Nueva Andalusia:  The view from the house

All the villas and apartments are based on traditional Andalusian architecture and design. And, perhaps because of the golf, the district is blessed with many exciting looking trees and green spaces. Very different from Blighty's winter landscape. 

Each day Tony and I drove up into the mountains and caught up on old times and recalled too many crazy escapades. 

Mountains and fields in Andalucia

Ronda is situated about 750 m (2,460 feet.) above sea level. The Guadalevín River runs through the city, dividing it in two. The river cuts the steep, 100-plus-meter-deep El Tajo canyon above, which the city perches.  Walking out of the town we looked up to see The Puente Nuevo straddling the canyon.



Ernest Hemingway spent many summers in Ronda. His novel For Whom the Bell Tolls describes the execution of Nationalist sympathisers early in the Spanish Civil War. The Republicans murder the Nationalists by throwing them from cliffs in an Andalusian village, and Hemingway allegedly based the account on killings that took place in Ronda at the cliffs of El Tajo.

As we looked out to the west the afternoon sun was high, warming olive groves fields and fir trees.

Saturday 9 March 2019



Another journey into the mountains, about 40km from Nueva Andalucía, took us to Casares. We climbed through its vertiginous small streets. At the top, the view from the 12th century castle is precious. You look down an incalculable number of white houses. 


The occupying Moors established this town who surrendered to the Catholic forces after the fall of Ronda in 1485.

A story has it that when Julius Caesar visited the area surrounding this small town, he ordered the construction of the village due to the curative properties of the sulphurous and alkaline waters on a skin infection, which had plagued him since childhood. 

The Bar Nuevo   Casares

Casares hugs the edge of a cliff and is considered to one of the most stunning ‘pueblos blancos’– white villages of Andalucía. These charming towns are very popular amongst tourists anxious to escape the multitudes of multitudes.

Friday 8 March 2019


Tenby South Beach - a gusty wind and light rain

In a strong wind and an impressive downpour we arrived in Tenby.

This delightful town looks like a giant stretched Neapolitan ice cream. Georgian and Victorian houses remind us that Tenby was renowned as a health resort.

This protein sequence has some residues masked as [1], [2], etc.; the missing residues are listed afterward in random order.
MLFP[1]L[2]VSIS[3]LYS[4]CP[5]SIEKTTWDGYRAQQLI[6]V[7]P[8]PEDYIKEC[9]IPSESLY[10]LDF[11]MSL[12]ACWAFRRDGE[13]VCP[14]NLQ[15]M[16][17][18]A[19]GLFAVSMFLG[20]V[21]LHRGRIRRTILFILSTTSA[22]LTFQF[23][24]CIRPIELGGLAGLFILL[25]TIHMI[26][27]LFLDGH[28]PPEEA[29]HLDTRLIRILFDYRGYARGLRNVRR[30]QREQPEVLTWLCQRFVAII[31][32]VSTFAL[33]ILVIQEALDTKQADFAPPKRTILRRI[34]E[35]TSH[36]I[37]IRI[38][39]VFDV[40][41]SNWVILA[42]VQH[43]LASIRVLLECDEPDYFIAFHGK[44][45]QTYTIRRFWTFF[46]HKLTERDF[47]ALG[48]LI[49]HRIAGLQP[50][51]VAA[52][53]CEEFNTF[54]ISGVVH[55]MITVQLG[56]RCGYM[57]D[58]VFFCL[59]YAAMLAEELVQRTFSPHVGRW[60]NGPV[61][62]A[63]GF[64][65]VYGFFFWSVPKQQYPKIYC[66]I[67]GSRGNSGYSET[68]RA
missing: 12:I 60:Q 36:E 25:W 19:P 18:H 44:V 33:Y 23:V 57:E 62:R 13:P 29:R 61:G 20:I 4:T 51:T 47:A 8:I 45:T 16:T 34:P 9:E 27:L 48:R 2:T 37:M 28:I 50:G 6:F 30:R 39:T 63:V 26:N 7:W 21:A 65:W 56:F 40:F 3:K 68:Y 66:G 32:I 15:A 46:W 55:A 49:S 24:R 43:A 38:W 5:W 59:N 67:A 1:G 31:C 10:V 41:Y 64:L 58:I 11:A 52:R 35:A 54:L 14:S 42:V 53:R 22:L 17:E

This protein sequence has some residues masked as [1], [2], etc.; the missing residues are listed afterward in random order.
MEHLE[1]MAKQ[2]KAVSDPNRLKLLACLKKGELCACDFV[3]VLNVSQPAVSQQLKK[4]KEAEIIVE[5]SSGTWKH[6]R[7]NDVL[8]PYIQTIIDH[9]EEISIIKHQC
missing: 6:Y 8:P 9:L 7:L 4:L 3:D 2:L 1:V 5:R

Seen from the sea or looking up from the beach at low water, the houses decorated in pinks, lemons, sea green, white and shades of blue, rest perilously on the cliff tops.

Tenby from the harbour looking up to the cliff tops

Much of the place was built for healthy seaside walks, due to the walkways being built to accommodate Victorian nannies pushing prams; many of the beaches today still retain good disabled access. 

Wednesday 6 March 2019


Side and Front view of Bethesda Chapel


We stopped by Bethesda Chapel on our visit to Tenby. This church is part of the Presbyterian Church of Wales (Calvinistic Methodist). This was, for me, another enchanting Welsh chapel discovery

Here there is Sunday Worship at 11am and 6pm and the Pastor, Reverend Martin Williams, leads most of the meetings, occasionally visiting preachers attend this lovely chapel. Important to note there is Bible Study every Tuesday at 6pm. 

More information is at

Protestant Dissent in Wales was in the 17th century dominated by the twin movements of the Independents or Congregationalists and the Baptists, although there were Presbyterian congregations often led by clergy ejected from their Anglican livings after defying the 1662 Act of Uniformity. 

In the 18th century Wales was transformed by the coming of Methodism. This was part of a much wider international religious movement, which can be traced to the growth of evangelical Pietism in continental Europe from the later 17th century onwards. Its emphasis on intense personal devotion nurtured by preaching which spoke directly to the individual heart formed the basis for movements which spread to Britain and also to the American colonies. 

In Wales it resulted in two major denominations, Calvinistic Methodism, later also known as Presbyterianism, and Wesleyan Methodism, or simply Methodism. More information is here: